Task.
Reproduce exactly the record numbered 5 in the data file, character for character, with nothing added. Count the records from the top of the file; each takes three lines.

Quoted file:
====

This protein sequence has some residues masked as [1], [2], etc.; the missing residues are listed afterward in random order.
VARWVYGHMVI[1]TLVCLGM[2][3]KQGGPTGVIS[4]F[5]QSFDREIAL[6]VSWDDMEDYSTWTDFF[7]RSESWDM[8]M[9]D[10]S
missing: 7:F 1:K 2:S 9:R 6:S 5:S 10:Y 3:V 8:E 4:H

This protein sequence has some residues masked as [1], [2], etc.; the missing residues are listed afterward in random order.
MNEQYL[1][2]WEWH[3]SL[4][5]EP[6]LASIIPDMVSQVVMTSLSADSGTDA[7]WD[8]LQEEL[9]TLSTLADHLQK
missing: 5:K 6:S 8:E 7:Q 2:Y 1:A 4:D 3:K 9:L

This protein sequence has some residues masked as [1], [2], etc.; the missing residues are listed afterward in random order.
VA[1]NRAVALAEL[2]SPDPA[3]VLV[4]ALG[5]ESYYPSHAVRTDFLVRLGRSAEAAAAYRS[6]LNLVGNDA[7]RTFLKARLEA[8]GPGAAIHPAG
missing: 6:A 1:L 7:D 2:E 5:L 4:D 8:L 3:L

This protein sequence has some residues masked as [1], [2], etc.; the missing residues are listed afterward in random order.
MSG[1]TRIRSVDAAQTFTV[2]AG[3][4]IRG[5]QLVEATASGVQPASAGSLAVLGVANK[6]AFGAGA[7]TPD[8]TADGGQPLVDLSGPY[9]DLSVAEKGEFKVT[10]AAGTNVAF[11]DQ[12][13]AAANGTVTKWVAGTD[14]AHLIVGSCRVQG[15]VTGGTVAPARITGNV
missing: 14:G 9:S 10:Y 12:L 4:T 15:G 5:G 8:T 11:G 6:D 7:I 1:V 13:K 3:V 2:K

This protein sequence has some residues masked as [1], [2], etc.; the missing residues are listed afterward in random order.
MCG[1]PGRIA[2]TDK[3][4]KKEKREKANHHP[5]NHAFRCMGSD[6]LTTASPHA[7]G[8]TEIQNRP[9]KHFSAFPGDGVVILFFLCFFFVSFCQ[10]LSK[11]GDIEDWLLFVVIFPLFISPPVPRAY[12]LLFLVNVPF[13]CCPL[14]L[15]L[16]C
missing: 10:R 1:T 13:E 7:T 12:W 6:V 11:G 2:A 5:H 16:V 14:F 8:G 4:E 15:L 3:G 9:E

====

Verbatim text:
This protein sequence has some residues masked as [1], [2], etc.; the missing residues are listed afterward in random order.
MCG[1]PGRIA[2]TDK[3][4]KKEKREKANHHP[5]NHAFRCMGSD[6]LTTASPHA[7]G[8]TEIQNRP[9]KHFSAFPGDGVVILFFLCFFFVSFCQ[10]LSK[11]GDIEDWLLFVVIFPLFISPPVPRAY[12]LLFLVNVPF[13]CCPL[14]L[15]L[16]C
missing: 10:R 1:T 13:E 7:T 12:W 6:V 11:G 2:A 5:H 16:V 14:F 8:G 4:E 15:L 3:G 9:E